ServiceLens bridges the gap between CloudWatch and AWS X-Ray. It integrates the two and streams data from X-Ray to your CloudWatch console. At the same time, it performs a degree of data processing to allow for faster analysis and easier monitoring. It is easy to configure ServiceLens for end-to-end monitoring, especially when you compare it to other monitoring tools.

ServiceLens and Service Map

Another huge advantage offered by ServiceLens is its visualization of your application as well as components supporting it. As long as the services are configured to stream monitoring metrics to ServiceLens, you can use the visual Service Map to maintain the entire cloud environment supporting your application.

Integration is the key here. ServiceLens combines metrics and data streams, alerts, logs, and traces in one easy-to-read visual map. The traffic of a service, for example, is represented by the size of that particular service on the Service Map. The bigger the size, the more traffic that service gets.

Other visual cues are just as useful. Faults and errors are represented directly on the map; you can gain additional insights on errors and faults by clicking on a particular service or application on the map and accessing its expanded view. Alarms are displayed too.

You can even identify the type of node you are looking at, with resources and services being displayed as different shapes. The connection between one node and another is represented visually as well, giving you a comprehensive look at the services you have running and the resources you utilize.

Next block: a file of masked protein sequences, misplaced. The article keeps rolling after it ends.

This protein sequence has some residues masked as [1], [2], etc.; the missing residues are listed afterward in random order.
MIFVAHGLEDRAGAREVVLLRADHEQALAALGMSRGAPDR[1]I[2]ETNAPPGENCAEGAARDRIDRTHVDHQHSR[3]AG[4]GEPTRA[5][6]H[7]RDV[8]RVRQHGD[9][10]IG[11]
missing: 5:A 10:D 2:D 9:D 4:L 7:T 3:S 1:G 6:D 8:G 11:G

Interestingly, ServiceLens supports unknown node types, meaning you can stream metrics from custom services or other components supporting your app, even when it is not natively supported by ServiceLens. As long as you can integrate the X-Ray daemon and CloudWatch agent, you can monitor any node in your cloud environment.

Easy Deployment

That last part is actually important. Deploying ServiceLens and creating a visual map of your nodes—including how they communicate with each other—is as simple as deploying AWS X-Ray and adding CloudWatch agent and X-Ray daemon. The combination immediately enables service map integration.

Once services are integrated, you can define parameters for alarms. When an alarm is triggered, you can dig deep into the visual map in Request mode or Latency mode. Identifying specific bottlenecks and troubleshooting errors is easy with these tools at your fingertips.

You even have visualization of your service metrics displayed, including latency, requests, faults, and drilldowns such as throttles and invocations. You also have access to traces, which lets you sort requests, check segments timeline, and manually review logs if needed.

CloudWatch ServiceLens is a powerful monitoring tool that you cannot afford to miss. Combined with Synthetics, you can leverage real-time monitoring to maintain user experience at all times.

Topics:
alerting, amazon cloud, amazon web services, aws, canary, canary release, cloudwatch, cloudwatch metrics, monitoring, synthetic

Published at DZone with permission of Mauricio Ashimine . See the original article here.

Opinions expressed by DZone contributors are their own.